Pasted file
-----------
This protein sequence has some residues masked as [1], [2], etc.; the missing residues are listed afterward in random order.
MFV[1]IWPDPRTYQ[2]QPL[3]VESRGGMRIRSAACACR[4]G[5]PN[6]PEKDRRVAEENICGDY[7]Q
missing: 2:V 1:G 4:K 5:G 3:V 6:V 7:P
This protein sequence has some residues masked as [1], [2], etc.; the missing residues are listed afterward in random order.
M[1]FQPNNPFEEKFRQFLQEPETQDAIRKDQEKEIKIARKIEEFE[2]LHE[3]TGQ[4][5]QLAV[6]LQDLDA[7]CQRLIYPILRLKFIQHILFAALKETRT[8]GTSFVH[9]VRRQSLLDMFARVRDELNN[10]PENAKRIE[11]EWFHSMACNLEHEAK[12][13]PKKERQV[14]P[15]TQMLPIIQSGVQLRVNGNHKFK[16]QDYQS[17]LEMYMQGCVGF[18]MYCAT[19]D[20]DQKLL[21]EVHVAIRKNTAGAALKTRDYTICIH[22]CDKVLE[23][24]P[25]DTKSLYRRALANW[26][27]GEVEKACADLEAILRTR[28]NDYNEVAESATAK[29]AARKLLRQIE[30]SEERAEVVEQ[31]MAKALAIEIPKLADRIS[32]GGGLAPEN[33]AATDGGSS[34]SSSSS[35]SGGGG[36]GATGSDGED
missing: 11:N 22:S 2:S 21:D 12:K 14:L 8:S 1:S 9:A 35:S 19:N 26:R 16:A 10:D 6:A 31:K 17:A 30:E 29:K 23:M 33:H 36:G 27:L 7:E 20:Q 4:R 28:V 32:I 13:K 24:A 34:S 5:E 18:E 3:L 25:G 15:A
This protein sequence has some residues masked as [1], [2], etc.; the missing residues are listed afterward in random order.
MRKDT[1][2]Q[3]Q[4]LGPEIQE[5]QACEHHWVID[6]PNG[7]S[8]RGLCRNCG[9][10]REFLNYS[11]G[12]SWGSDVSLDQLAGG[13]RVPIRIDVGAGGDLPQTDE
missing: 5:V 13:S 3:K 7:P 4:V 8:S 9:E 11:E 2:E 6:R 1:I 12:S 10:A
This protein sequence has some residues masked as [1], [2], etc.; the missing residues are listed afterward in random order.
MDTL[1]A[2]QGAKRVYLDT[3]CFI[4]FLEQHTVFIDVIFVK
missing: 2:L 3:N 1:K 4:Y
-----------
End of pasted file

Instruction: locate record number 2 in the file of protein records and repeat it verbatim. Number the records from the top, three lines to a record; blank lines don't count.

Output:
This protein sequence has some residues masked as [1], [2], etc.; the missing residues are listed afterward in random order.
M[1]FQPNNPFEEKFRQFLQEPETQDAIRKDQEKEIKIARKIEEFE[2]LHE[3]TGQ[4][5]QLAV[6]LQDLDA[7]CQRLIYPILRLKFIQHILFAALKETRT[8]GTSFVH[9]VRRQSLLDMFARVRDELNN[10]PENAKRIE[11]EWFHSMACNLEHEAK[12][13]PKKERQV[14]P[15]TQMLPIIQSGVQLRVNGNHKFK[16]QDYQS[17]LEMYMQGCVGF[18]MYCAT[19]D[20]DQKLL[21]EVHVAIRKNTAGAALKTRDYTICIH[22]CDKVLE[23][24]P[25]DTKSLYRRALANW[26][27]GEVEKACADLEAILRTR[28]NDYNEVAESATAK[29]AARKLLRQIE[30]SEERAEVVEQ[31]MAKALAIEIPKLADRIS[32]GGGLAPEN[33]AATDGGSS[34]SSSSS[35]SGGGG[36]GATGSDGED
missing: 11:N 22:S 2:S 21:D 12:K 14:L 8:S 1:S 9:A 35:S 19:N 26:R 16:A 10:D 6:A 31:K 17:A 30:E 29:K 23:M 33:H 36:G 27:L 7:E 20:Q 4:R 28:V 32:I 13:K 24:A 34:S 5:E 18:E 3:L 25:G 15:A